Herpes in Marsupials – Little Fox Lip Balm

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Herpes in Marsupials

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In 1975 a group of captive Parma Wallabies started to seemingly die for no reason and the remaining population appeared to all come down with an unknown disease.

So, in 1976 Doctors Finnie, Littlejohns and Acland studied the remains of this population and this led to the discovery of MaHV-1 or Macropodid Herpesvirus 1.

The affected wallabies exhibited abnormalities, including rhinitis, conjunctivitis, pneumonia, cloacal ulceration, and variable splenic, pulmonic and hepatic necrosis.

Since then, multiple types of herpes virus have been discovered from further outbreaks in mostly captive but some wild populations:

  • Macropodid herpesvirus 2 (MaHV-2)
  • Macropodid herpesvirus 3 (MaHV-3)
  • Macropodid herpesvirus 4 (MaHV-4)

Those viruses have been found in several marsupial species to date.

Most marsupials are now considered vulnerable due to habitat loss from fire/ urbanisation/ climate change, introduced predators like cats, inbreeding from the populations being isolated and disease spread.

MaHV-3 and MaHV-4 have recently been found in wild populations Eastern Grey Kangaroos which may impact free living populations due to the respiratory disease associated with the disease.

Which led to the 2010 - 2015 study Prevalence and Clinical Significance of Herpesvirus Infection in Populations of Australian Marsupials. Quite the name.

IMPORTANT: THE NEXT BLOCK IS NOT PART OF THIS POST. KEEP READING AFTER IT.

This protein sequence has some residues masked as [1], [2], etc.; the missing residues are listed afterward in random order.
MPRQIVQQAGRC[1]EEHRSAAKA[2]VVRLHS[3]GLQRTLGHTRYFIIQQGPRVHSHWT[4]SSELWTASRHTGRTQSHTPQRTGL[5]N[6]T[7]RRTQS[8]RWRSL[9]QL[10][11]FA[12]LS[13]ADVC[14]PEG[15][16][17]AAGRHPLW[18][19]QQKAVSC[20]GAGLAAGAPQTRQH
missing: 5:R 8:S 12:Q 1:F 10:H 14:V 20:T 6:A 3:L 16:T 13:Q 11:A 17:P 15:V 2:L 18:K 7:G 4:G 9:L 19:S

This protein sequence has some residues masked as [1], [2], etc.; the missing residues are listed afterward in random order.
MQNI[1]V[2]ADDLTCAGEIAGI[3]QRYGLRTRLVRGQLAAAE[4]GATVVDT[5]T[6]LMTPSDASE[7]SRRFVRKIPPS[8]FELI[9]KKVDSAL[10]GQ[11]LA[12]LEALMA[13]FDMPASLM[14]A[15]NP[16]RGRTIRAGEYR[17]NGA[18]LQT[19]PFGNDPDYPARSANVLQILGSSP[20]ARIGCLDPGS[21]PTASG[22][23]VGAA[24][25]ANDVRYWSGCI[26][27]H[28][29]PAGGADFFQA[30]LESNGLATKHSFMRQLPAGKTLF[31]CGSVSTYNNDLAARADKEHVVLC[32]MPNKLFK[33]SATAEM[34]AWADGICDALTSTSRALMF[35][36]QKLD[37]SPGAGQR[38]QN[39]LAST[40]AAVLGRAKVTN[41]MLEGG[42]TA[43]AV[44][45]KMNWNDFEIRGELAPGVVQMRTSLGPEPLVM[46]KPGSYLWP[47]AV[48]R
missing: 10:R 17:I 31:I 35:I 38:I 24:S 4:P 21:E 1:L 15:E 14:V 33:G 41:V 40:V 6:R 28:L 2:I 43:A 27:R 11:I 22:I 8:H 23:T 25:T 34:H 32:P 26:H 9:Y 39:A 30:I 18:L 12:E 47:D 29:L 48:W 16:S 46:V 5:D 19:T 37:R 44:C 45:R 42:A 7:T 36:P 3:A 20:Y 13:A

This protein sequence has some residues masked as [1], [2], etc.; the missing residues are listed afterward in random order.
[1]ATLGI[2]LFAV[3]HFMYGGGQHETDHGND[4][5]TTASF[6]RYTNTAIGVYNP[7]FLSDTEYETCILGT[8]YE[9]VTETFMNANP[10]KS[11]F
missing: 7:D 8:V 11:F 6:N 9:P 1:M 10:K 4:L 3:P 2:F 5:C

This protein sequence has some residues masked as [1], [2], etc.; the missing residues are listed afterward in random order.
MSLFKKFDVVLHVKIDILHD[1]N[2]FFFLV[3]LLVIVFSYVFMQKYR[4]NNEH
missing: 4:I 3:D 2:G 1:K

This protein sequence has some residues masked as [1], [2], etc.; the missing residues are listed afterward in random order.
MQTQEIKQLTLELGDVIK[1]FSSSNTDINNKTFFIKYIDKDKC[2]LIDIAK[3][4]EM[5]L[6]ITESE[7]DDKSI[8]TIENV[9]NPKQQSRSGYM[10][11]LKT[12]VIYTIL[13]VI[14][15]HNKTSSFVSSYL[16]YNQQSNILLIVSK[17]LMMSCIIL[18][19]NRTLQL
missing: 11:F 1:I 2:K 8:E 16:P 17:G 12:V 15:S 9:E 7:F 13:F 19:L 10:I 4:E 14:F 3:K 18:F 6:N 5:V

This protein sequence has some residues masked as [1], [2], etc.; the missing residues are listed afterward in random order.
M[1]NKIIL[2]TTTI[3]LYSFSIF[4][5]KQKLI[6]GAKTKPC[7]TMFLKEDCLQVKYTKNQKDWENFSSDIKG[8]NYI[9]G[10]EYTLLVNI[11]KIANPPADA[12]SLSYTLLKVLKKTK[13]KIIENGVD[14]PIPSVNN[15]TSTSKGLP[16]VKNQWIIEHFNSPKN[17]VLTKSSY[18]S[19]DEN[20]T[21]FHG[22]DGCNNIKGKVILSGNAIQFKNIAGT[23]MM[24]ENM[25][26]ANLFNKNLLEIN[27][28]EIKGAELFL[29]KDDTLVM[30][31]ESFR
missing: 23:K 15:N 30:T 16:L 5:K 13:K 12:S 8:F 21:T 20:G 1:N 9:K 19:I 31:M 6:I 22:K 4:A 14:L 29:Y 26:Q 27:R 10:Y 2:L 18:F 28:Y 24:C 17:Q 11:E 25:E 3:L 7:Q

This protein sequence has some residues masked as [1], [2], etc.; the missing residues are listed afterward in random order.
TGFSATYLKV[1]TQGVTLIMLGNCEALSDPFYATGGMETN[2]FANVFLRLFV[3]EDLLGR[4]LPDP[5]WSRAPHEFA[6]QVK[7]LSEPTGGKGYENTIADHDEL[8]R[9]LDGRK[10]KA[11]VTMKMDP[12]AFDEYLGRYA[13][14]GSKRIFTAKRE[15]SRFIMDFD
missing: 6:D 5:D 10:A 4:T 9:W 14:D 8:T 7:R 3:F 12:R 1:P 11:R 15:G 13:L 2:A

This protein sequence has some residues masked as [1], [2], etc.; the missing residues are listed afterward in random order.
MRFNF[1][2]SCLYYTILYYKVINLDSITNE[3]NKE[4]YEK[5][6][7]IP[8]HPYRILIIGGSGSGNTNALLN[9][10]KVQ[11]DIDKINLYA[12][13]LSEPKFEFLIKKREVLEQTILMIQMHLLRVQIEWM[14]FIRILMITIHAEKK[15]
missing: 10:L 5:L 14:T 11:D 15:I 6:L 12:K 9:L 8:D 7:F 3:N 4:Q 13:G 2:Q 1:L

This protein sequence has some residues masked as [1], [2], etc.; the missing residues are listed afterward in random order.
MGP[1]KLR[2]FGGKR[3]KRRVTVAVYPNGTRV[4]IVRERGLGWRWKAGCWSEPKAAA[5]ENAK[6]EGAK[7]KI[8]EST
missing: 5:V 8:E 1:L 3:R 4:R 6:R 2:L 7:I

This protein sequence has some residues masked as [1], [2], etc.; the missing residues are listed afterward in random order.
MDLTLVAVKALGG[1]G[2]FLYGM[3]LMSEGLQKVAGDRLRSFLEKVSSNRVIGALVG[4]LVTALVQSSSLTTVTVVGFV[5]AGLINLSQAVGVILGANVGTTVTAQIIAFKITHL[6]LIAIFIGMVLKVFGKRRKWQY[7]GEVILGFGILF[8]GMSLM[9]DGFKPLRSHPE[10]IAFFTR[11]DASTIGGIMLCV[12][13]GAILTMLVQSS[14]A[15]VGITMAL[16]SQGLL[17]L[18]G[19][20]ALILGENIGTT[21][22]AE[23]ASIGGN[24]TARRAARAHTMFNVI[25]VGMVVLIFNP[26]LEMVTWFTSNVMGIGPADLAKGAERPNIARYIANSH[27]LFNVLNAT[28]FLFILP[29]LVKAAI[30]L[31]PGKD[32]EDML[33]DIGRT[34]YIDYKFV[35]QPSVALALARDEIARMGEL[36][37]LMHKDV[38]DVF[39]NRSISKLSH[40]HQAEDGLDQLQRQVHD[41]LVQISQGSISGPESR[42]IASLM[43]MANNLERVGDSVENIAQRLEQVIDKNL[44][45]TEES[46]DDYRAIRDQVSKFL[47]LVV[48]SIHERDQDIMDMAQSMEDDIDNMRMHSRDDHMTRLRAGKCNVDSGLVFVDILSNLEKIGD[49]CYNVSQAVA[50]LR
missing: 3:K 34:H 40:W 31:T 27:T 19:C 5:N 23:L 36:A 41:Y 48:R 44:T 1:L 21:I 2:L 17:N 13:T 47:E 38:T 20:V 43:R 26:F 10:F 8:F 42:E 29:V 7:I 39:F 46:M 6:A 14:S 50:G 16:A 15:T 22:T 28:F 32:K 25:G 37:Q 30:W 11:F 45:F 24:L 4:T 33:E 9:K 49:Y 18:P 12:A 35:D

For this study they studied 99 Koalas, 96 Eastern Grey Kangaroo, 50 Tasmanian Devils and the 33 Wombat all got tested. Some were free range, but most were captive animals.

Cotton swabs were used to take samples from the eyelids, nose cavity, mouth and some blood samples were taken.

What did they find:


3 novel herpesviruses in wombats. The wombats have a 17 times higher chance of having one of the herpesviruses. This could be from urbanisation making wombats co-habitat more often.

Tassie Devil

The Tassie Devils didn’t fair too bad for herpes; on the facial tumour front they aren’t doing too well though. Herpes was detected in only 34% of the evaluated animals, this was the first time that it had been found in the species. It also found that captivity was a major factor in the disease spread for them. It could be from the increased stress or shared eating arrangements; but they did confirm more research was needed.

Not a bear - Koala
Koalas faired okay as well with only 33.3% of the koalas having detectable levels of the virus. Koalas are generally solitary creatures so this may be why they have a lower percentage. So apart from bush fires and environmental destruction the koalas did well.

Now we get to the poor kangaroos. They found a high prevalence of one or more of the herpesviruses in both captive and non-captive kangaroos. This could be due to many factors: being herd animals, sharing feeding spots and environmental destruction causing them to group together.

Now what was the point of this study. Because there is a point.

It was to do with disease spread in marsupials in captive environments. Zoos for example have a lot of different species of animals and some diseases can easily jump in between species and destroy a population. These types of environments allow for increased rates of transmission and potentially higher stress levels in the captive animals. And as we know stress is a main cause of cold sores for us, so for them as well.

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